One of my favorite pastimes is perusing the pages of local newspapers, big and small.
Maybe it’s the journalist in me, but something always tickles my fancy. I’ll never forget how a family friend used to pass along old copies of the Barnsdall Times when I was in high school.
The best story I ever saw come out of Osage County spent 1,000 words discussing a fire in Barnsdall. According to my memory of the report, a volunteer fireman “had to haul his 50-pound unit across the street” to extinguish the blaze.
The Barnsdall Times, I learned while writing this, is now called The Bigheart Times. The weekly paper’s website boasts the best tagline I’ve seen in ages: “The only newspaper in the world that really gives a diddly.”
This weekend, I found myself in far western Oklahoma for a wedding, where I learned how to make what I’m calling a “Beckham County spritzer.” Sorry, but I do not think I have publication rights to the recipe.
Afterward, my good friend set three alarms on his phone for us Sunday morning: “Siri, buy a local newspaper.”
Thus, I spent $0.75 and bought the Sept. 16 edition of The Record-Democrat, which appears to be a combination of the old Sayre Record and the Beckham County Democrat.
I’m not sure how much of a “diddly” the downtown Sayre newsroom gives in comparison to the Bigheart Times, but I do know that Brad and Dayva Spitzer’s publication was worth the three quarters.
School bonds, meth and football
The Sept. 16 edition of the Record-Democrat boasted 12 pages, two grocery inserts (Puckett’s “Best Meat Guaranteed” Food Stores and Homeland) and an additional insert for Tractor Supply.
Pretty standard fare, but I will say that at $6.99 each, the price of mums is going through the roof.
Above the fold, editor Dayva Spitzer placed three stories this past week. First, two Sayre school-bond proposals passed to secure $3.24 million in building bonds and $265,000 in transportation bonds for four new bus routes. A total of 343 people voted.
Second, a 25-year-old woman from Sayre was arrested for methamphetamine possession in Elk City. Her bra and shorts were allegedly filled to the brim with drugs and paraphernalia, and it was her third arrest for meth, the paper reported. Sad.
Third, 14 seniors lead the Sayre Eagles football team, and the paper posted a picture of the school’s “Homecoming Court” in preview of the team’s game against Mangum.
Senior Derek Parker had a banner week in the Record-Democrat, as his picture appeared on pages one, three, four, five and six of the paper. Buy up all the extras, Momma Parker!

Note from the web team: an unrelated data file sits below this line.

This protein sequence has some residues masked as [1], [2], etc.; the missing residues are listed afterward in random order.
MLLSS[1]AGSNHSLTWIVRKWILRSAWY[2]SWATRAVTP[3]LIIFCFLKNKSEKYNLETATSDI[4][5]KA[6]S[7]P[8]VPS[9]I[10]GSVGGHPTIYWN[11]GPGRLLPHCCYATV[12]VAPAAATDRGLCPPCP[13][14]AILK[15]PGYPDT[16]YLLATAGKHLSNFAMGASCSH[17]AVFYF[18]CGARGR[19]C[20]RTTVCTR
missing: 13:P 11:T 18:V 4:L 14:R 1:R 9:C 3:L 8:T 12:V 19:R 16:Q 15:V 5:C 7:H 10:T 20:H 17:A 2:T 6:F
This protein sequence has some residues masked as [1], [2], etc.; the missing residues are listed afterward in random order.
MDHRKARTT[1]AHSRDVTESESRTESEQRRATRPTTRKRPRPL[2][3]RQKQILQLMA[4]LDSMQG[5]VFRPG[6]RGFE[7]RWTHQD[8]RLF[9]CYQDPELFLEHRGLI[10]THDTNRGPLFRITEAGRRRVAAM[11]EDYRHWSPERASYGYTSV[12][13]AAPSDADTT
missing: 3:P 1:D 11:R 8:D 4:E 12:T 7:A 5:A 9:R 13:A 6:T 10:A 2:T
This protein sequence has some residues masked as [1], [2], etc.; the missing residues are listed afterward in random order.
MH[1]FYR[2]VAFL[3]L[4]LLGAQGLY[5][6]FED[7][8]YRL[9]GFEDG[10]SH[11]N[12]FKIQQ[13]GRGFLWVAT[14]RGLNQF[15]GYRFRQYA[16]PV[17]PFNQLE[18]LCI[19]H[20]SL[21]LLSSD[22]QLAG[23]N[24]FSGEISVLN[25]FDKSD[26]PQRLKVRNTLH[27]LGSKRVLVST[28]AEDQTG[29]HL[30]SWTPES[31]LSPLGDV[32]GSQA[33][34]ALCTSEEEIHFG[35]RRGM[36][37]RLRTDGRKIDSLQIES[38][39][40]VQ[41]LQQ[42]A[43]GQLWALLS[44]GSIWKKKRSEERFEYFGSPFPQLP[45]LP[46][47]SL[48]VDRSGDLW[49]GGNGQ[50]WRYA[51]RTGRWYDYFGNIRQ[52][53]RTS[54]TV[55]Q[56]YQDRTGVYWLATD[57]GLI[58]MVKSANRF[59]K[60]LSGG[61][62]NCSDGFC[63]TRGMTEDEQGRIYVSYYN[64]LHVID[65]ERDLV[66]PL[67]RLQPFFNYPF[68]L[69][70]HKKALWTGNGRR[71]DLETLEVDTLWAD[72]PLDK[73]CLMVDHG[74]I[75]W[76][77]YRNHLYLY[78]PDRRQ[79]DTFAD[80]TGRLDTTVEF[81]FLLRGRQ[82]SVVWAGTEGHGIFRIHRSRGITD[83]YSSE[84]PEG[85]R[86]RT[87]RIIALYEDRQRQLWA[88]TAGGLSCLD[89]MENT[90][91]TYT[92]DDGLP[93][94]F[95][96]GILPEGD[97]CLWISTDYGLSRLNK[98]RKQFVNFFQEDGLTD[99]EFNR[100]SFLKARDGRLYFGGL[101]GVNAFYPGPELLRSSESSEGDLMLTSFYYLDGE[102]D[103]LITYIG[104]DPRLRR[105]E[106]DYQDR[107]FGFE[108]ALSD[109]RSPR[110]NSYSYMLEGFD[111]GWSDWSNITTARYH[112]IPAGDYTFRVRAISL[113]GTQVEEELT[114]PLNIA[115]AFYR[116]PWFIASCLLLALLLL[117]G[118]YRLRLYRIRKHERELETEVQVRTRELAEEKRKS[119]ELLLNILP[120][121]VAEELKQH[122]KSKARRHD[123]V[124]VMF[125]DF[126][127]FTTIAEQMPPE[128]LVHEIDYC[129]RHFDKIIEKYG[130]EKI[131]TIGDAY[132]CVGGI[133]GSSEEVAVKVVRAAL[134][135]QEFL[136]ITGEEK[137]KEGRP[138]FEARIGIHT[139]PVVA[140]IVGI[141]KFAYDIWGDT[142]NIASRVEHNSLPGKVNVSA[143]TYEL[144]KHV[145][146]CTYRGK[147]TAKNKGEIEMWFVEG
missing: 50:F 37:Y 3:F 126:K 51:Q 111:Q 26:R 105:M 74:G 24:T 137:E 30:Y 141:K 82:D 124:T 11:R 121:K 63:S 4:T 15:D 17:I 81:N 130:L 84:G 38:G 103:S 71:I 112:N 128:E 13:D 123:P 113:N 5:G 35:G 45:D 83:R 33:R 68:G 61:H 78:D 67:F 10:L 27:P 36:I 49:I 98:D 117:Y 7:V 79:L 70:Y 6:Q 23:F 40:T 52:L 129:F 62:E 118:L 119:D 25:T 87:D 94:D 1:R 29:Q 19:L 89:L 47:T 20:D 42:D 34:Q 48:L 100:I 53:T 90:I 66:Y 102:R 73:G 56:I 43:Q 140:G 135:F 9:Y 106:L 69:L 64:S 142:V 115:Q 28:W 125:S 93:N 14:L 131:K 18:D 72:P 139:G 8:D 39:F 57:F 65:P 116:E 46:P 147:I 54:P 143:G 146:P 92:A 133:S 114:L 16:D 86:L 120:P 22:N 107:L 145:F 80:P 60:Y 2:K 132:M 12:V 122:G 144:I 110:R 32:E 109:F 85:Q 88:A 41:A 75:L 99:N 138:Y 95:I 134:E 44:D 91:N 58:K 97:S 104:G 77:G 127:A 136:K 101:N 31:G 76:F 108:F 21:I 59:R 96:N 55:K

Unfortunately for town morale, Mangum prevailed Friday 48-16.
To me, the most interesting content in the paper was a photo of 28 motorcyclists from Switzerland who stopped in Sayre on Labor Day while riding from Chicago to Los Angeles.
“Leading the group for his second time was Kalus Frohls who says (Mader Reisen Travel) agency will have two trips next year,” the photo’s cutline read. “Mader Reisen has been making the trip across the states for many years and always stops in for a visit at the Record-Democrat.”
Fascinating. We just published a commentary about traveling from an American living in Switzerland. Small world, indeed.
The Record-Democrat contained other illuminating tidbits of Beckham County life: a rodeo recap, an advertisement for the Culpepper & Merriweather Circus on Sept. 27 and an advertorial from a local pharmacist discussing a newly approved drug for moderate-to-severe “submental fat,” aka chin flab.
Interestingly, the long paragraph about the drug is comprised of word-for-word sentences from this U.S. Food and Drug Administration press release.
As of Sunday, none of these stories or ads could be found on the paper’s website, though an “online subscription” is supposedly available for $32 a year.
For $28 annually, however, you can get a print subscription if you live in Beckham and surrounding counties. Anywhere else in the state and country requires $35 per year for a print subscription, owing to postage costs.
Not a bad deal. I reckon I’d take the paper if I lived in that neck of the woods, especially at about one-twelfth the cost of annual access to the new Tulsa Frontier.
But that’s another topic for another time.